Defending Malaysia’s anti-graft drive and the Iskandar Development Region

Updated On: Apr 17, 2007

At the launch of the Malaysia Anti-Corruption Academy (MACA) on April 13, Prime Minister Abdullah Ahmad Badawi defended the government’s anti-graft record noting the rise in conviction rates from below 50 per cent to 74 per cent, and the rise in corruption-related arrests by 77 per cent.

With an anti-graft campaign as the backbone of Badawi’s 2004 landslide victory, the latter was determined to knock aside criticisms from opposition politicians and anti-graft watchdogs that progress has been slow with few meaningful reforms.

The chief self-defense of Badawi and his administration is ‘public cynicism’ and ‘apathy’ that have become “the biggest enemy of the anti-corruption agenda”, he said. “Cynicism and apathy occurs when people do not have enough information and do not know how to engage and participate in resolving the problem,” he added. 

"Perception indicators would have us believe that the fight against corruption is stagnating…It must be remembered that perceptions do not always mirror reality. To an extent, the worsening of corruption perceptions is to be expected as we turn the spotlight on corruption,” he explained.

As a possible solution, Badawi stressed the importance of the custodians of integrity and anti-corruption – the Attorney-General, police, the Institute of Integrity Malaysia, and MACA – to work closely and find solutions to these problems. 

Turning the attention to justice, Badawi also said that it should be done in a timely manner. “Justice will not be served if the accused, due to the sluggishness of the system, is forced to undergo a trial by the media…This situation is unfair, unwarranted and must be guarded against at all costs.”

Finally, Badawi highlighted that the crime of corruption is now no longer a problem affecting individual nations but has become a global issue which needs joint efforts towards its eradication. "The process of corruption has become more complex and complicated with the advent of technology and almost all financial transactions now are done through computers and the Internet.”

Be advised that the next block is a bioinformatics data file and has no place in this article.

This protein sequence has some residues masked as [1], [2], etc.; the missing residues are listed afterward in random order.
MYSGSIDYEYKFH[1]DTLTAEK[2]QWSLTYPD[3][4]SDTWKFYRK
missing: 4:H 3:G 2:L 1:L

Besides the issue of corruption, another common perception or criticism against Prime Minister Badawi two years after his landslide election victory in 2004 was the cutback on development projects.  He had responded with his Ninth Malaysian Plan, and one of the most ambitious project was the proposed Iskandar Development Region (IDR) in Johor.  This is a special economic zone of 2217 square kilometres aimed at transforming the Johor state into an economic dynamo.

However, the plan has drawn criticisms that the generous conditions, particularly the exemptions from the requirement to have at least 30% bumiputera equity, to welcome foreign investments, would lead to Johor Malays “being trampled by foreign competition”.  Sensitivity with regards to investments in Singapore has been expressed, and in an attempt to reassure its own constituency of the IDR project, Johor Menteri Besar, Datuk Abdul Ghani has taken on active role to explain the project to UMNO grassroot leaders.  He also announced that Johor will launch a special bumiputera trust fund to invest in real estate in IDR to ensure that the “bumiputeras are not forced out due to intense competition…”. 

At the same time, Abdul Ghani also sent a clear signal to Singaporean investors that they are welcome to invest in IDR. 

In a rare interview that The Straits Times, Prime Minister Badawi’s son-in-law, Khairy Jamaluddin also spoke about the IDR.  He also defended the government’s decision to offer investors an incentive package that exempted them from the 30% bumiputera equity.  He further advised both Singaporeans and Malaysians to see the IDR as a pure business proposition and not allowed politics or diplomacy to be dragged into it.  He particularly felt that while there is still “a general distrust of Singapore” and there are still some “longstanding issues that have yet to be resolved”, all these should be kept separate from the IDR. 

During the interview, Khairy also shed light on some of the ongoing criticisms of his politics, such as exerting a domineering influence on government policy, overly-ambitious, and more recently of being an overbearing champion of Malay rights, and being ungraciously labelled as a Malay radical. Khairy explained his motivation for championing Malay rights as a race against time (13 years) to fulfil Malaysia’s hopes of becoming a developed nation, and preventing the Malays from being left behind.  (16 April 2007)


Corruption Now A Global Issue, Says PM (Bernama, 12 April 2007)

PM: We’re making strides in fight against corruption (The Star, 13 April 2007)

Abdullah defends graft record, chides cynical M'sians (TODAY, 13 April 2007)

S’poreans welcome to invest in IDR: Johor MB (The Straits Times, 15 April 2007)

Khairy: Malays need to make up for lost time (Bernama/The Straits Times, 16 April 2007)